The recall notice, which was posted by the U.S. Consumer Product Safety Commission, states that the “battery can overheat when the incorrect screws are used for installation, posing fire and burn hazards.”
At a price of $100, hundreds of thousands of the second generation doorbells were sold on Amazon’s website between June and October 2020. Twenty-three reports of fires causing minor property damage, and eight reports of minor burns, were filed with the USCPSC.
Ring did not immediately answer Inman’s request for comment but posted on its website a message stating that “if the doorbell is installed correctly, there is no risk to consumers or potential hazard present.” The fire risk, according to the company, arises when the screws are driven in too tight and touch the battery.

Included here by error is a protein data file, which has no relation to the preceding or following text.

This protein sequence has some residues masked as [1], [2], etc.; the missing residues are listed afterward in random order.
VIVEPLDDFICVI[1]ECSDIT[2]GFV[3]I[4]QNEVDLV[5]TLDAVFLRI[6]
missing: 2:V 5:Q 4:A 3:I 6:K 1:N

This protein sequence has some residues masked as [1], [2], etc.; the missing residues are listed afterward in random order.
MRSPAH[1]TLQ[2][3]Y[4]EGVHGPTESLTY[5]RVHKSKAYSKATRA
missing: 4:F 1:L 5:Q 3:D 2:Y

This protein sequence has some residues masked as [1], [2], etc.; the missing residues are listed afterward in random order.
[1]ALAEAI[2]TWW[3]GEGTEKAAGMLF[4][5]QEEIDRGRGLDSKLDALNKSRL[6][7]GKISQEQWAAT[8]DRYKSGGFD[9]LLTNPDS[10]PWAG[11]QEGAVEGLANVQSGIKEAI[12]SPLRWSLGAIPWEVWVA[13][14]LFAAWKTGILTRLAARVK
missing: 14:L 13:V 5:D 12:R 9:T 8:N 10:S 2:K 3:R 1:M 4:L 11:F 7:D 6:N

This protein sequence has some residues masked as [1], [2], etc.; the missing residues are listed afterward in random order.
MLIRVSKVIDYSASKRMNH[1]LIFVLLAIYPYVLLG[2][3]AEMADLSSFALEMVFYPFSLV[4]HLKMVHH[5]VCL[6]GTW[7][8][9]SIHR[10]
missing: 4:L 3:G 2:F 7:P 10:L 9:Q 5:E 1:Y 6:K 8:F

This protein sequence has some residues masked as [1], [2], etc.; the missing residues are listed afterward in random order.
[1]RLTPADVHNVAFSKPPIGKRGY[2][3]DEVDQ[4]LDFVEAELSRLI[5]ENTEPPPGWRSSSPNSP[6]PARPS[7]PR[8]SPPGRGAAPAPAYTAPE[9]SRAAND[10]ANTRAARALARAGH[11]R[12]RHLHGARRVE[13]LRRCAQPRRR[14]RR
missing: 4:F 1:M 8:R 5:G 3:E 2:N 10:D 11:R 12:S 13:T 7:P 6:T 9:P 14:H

Ring’s video doorbells are a popular smart home product used to monitor the outside perimeter of a home. Real estate agents often advertise smart home technology as an additional perk.
Amazon acquired Ring in 2018 and, in the same year, became mired in a privacy-related controversy after announcing that its Neighbors app would allow homeowners to send videos of “suspicious activity” directly to police.
Those who currently have a Ring doorbell installed at their home can verify if its the recalled model by checking the serial number on the back of the product.